I didn’t know that much about Peter Capaldi – not that it bothered me, because I didn’t know Tennant or Smith either before their respective runs as the Time Lord. Well, let me rephrase that. It was more one of those “I know I know Peter Capaldi, but from where?” type of deals. Meaning that I didn’t recognize him as the actor who played the British Home Secretary John Forbisher in Torchwood: Children Of Earth. I didn’t realize that was he playing Caecilius in the Doctor Who season 4 episode, “The Fires of Pompei.” And it took a Google search to discover that he had been in one of my favorite films, 1983’s Local Hero, which starred Burt Lancaster and Peter Riegert. But I have been watching and mucho appreciating him as Cardinal Richelieu in this summer’s The Musketeers on BBCAmerica (Sundays at 9:00 P.M). In fact I think he’s brilliant in the role, and it’s whetted my appetite for his debut as the 12th (13th?) Gallifreyan.

So I’m ready to love Peter Capaldi, if no other reason that I don’t want the show to go away, to be cancelled, to end.

But I don’t know how the younger fans, most of who came in with Matt Smith’s Doctor, will react to him. Will the show lose that part of its fan base? My niece Isabel’s first words about Mr. Capaldi after seeing him for those few moments as the end of “The Time of the Doctor” were quote “He’s so old!” unquote.

Isabel will be fourteen in August.

I remember Mike Gold saying to me once, “Everybody loves their first Doctor best.” Or something like that. And it’s true. My first Gallifreyan was Tom Baker (I thrilled and tingled when he made a cameo appearance at the end of “The Name of the Doctor.”) My first companion was Elisabeth Sladen. (I loved her return as Sarah Jane Smith during Tennant’s run, and how she immediately recognized him despite his changed appearance,) It took me a long time to “catch on” to Jon Pertwee, who, although he came before Baker, was my second Doctor. (It took me even longer to get hip to a new companion – not until Billie Piper. That’s a long time.)

So I get it, Iz. Matt Smith was your first Doctor. And he was cute and funny and resourceful. You’ll always have a special place in your Whovian heart for him. You’ll naturally feel some resentment to Capaldi for daring to take the controls of the TARDIS.

But remember, Iz, without regeneration, you and me, and a whole generation or two, would never have even met the Doctor, never would have traveled in the TARDIS, never would have known Sarah Jane Smith or Rose Tyler or Amy Pond and Rory Williams, never would have known the Daleks or the Cyberman or The Master.

And remember, Iz, like I told you that day, and as I reiterated here, I didn’t like Matt Smith at first. But I grew to love him.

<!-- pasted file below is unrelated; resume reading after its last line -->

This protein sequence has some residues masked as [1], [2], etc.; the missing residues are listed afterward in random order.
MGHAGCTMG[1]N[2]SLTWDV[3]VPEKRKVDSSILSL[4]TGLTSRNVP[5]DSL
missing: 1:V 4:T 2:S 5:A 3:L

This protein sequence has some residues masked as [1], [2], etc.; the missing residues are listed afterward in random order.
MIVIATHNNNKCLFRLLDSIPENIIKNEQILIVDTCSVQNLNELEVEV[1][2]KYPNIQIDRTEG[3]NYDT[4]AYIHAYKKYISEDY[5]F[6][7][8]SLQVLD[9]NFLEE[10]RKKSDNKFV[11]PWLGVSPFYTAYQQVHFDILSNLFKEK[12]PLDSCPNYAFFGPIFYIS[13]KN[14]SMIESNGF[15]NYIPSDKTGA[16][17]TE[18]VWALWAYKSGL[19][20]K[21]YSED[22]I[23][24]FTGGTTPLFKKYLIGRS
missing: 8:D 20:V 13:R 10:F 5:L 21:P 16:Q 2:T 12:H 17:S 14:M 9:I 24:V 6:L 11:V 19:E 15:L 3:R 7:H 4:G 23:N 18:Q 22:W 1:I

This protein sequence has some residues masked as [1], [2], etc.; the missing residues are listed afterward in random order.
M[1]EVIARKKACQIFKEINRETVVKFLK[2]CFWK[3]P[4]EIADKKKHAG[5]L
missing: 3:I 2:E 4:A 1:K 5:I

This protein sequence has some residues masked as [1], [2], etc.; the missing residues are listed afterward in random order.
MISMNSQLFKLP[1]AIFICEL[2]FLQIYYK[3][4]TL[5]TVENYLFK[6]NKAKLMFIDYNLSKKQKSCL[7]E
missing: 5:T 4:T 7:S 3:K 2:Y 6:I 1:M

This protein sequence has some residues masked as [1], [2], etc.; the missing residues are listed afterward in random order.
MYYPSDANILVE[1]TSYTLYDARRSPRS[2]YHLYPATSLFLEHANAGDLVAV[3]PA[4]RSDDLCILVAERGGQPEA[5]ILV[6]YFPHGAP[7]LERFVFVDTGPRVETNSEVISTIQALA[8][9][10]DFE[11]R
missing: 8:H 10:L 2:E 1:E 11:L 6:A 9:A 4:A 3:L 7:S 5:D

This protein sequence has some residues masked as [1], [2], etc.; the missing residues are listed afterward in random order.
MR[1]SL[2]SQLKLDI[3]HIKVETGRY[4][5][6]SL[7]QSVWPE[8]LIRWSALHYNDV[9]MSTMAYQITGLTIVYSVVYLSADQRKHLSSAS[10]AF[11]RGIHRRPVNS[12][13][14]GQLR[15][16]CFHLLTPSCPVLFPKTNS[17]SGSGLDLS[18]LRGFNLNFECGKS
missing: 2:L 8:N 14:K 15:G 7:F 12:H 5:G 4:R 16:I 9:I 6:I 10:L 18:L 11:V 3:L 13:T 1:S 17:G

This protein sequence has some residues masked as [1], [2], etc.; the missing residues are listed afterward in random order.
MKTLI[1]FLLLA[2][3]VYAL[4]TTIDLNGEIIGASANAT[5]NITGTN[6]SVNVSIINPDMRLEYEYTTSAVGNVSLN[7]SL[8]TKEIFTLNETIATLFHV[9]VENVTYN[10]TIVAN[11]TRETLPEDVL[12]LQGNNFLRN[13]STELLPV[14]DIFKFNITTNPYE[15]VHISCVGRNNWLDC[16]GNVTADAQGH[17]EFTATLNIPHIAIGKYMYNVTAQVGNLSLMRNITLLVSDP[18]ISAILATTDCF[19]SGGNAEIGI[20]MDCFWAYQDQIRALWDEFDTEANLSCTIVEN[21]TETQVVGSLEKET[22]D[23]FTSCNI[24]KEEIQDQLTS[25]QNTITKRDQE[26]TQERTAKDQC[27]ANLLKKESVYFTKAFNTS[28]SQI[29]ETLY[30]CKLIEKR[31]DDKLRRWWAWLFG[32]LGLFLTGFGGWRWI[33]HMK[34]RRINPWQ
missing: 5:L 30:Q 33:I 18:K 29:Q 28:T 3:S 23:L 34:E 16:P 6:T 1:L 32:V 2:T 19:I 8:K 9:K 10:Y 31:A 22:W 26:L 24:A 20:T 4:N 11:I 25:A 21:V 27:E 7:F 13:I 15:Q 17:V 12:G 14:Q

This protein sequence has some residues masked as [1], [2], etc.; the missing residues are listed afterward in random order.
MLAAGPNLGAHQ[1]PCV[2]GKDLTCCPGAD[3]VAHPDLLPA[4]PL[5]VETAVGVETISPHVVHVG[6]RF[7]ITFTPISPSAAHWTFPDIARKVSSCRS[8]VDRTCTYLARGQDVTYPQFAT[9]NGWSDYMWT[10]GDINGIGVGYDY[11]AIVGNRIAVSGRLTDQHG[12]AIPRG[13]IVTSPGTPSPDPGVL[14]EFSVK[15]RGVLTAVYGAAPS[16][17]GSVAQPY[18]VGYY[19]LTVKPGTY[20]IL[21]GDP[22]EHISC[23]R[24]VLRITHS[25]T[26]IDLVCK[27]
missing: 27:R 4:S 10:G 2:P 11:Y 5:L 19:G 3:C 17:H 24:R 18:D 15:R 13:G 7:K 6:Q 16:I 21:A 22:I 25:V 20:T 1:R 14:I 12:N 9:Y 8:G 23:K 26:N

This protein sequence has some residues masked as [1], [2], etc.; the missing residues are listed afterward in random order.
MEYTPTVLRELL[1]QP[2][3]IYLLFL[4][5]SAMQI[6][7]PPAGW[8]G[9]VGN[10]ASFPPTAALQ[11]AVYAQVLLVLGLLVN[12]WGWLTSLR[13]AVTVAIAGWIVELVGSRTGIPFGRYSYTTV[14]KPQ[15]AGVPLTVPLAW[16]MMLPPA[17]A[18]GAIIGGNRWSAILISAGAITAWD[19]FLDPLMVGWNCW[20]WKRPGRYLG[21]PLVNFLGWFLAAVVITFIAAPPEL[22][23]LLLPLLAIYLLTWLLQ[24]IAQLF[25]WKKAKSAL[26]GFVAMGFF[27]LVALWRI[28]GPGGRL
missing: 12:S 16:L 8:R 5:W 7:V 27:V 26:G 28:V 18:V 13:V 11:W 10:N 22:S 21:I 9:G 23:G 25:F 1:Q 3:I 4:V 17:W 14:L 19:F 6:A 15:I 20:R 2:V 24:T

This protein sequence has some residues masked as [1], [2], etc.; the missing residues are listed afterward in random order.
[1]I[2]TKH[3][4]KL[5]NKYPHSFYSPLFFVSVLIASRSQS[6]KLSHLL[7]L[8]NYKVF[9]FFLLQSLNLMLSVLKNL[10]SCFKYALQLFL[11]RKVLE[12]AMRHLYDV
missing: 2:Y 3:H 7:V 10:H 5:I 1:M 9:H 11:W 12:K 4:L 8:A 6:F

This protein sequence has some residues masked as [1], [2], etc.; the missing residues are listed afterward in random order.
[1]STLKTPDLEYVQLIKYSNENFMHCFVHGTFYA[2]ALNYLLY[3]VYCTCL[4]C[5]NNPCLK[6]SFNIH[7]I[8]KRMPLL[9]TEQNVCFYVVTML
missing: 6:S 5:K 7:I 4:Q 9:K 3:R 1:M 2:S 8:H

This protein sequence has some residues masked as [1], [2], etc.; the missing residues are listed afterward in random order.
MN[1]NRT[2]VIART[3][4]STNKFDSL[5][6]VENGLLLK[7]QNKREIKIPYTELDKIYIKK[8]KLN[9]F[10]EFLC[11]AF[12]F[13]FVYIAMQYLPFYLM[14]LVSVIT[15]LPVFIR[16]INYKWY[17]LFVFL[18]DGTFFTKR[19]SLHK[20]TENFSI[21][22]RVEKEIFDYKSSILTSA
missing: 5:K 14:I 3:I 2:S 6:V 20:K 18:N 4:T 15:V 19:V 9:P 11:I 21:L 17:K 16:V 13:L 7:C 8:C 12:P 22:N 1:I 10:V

So, Iz, give Peter Capaldi a chance.

I will.


Mike Gold: Peter Capaldi as the Ultimate Evil

Peter Capaldi Musketeers

This is the second part of a two-part look at the actor who has taken over the lead in Doctor Who. The first part discussed his work in Hotel!, In The Loop, and in the Oscar®-winning Franz Kafka’s It’s A Wonderful Life. This week, we focus on another upcoming performance.

There must be a law somewhere that mandates an adaptation of Alexandre Dumas’ The Three Musketeers every several years. Punch it up on IMDB and your computer will explode. Some of these movies and teevee series are quite good, others, well, suck… although I’m quite partial to the movie version that starred The Ritz Brothers. The latest version, The Musketeers, went up on the BBC earlier this year – it will be on BBC America in June – and it’s as rip-roaring as any. I’ve seen the first five, and I enjoyed them. Political and religious intrigue, swordfights, gunfights, fistfights, buxom femme fatales, handsome leading men… what’s there not to like?

Particularly when there’s a great villain in the mix. Only Ming the Merciless tops Dumas’ Cardinal Richelieu when it comes to great movie villains. And when it comes to great Cardinal Richelieus (Cardinals Richelieu?), Peter Capaldi is among the very best.

That’s saying a lot. Recently, Christoph Waltz played the part and Waltz could read off a bowl of Alpha-Bits and make it seem insidious. Other Richelieus include Stephen Rea, Ben Cross, Tim Curry, Charlton Heston, Vincent Price and, arguably, Michael Palin. That’s quite a club.

Capaldi’s performance is more nuanced than most. He can say more with a slight turn of his head than by eating the scenery, befitting a villain who’s in a British television series and committed to the long haul. Richelieu’s lurks over every scene, even in those episodes where he’s only around for perhaps five minutes. He is as smooth, as powerful, and as controlling as a true top-rank villain should be.

Coincidentally, The Musketeers was developed initially to fill the Doctor Who slot (in part) during the latter’s off-season. The Musketeers’ producers did not know Capaldi got the part as the Doctor until… well, until you did. Now they have to plan for a second season without Peter, and without Richelieu.

I find myself of two minds. The Musketeers is great fun and well-made, shot in the Czech Republic with an internationalish cast (mostly British, but many of the leads are from western Europe) and a costume budget that could feed a small nation. Capaldi is so good here that I’d be perplexed if I was the one who had to decide to leave the show for Doctor Who.

After going though all this material, I can understand why Steven Moffat and friends chose Capaldi for the part in Who. I believe he’s likely to bring back a bit of that crusty edge that most of the earlier Doctors possessed while interjecting his own unique quirkiness, just as the eleven – or is it twelve – performers who previously had the job.

Besides, the Millennials deserve a punk rocker Doctor.

Particularly one who will play the part with a genuine Scottish accent.

Mike Gold: Who Is Peter Capaldi?

When Peter Capaldi was presented to us as the new lead in Doctor Who, a tiny bell dinged in the back of my brainpan. I recalled his appearance on Craig Ferguson’s show; he and Craig were in a couple punk rock bands in the 1980s and had remained very good friends. I thought that was amusing as Ferguson is a big Who fan – he’s had a TARDIS on his teevee desk for many years now.

Capaldi’s casting was praised from hither to yon, and initially I dismissed all that for typical showbiz “sincerity.” But this wave expanded and seemed genuine. Since I’ve had little I could do the past month or two outside of annoying my daughter (and I already was pretty good at that), I decided to track down some of his work and determine his worthiness for myself. (more…)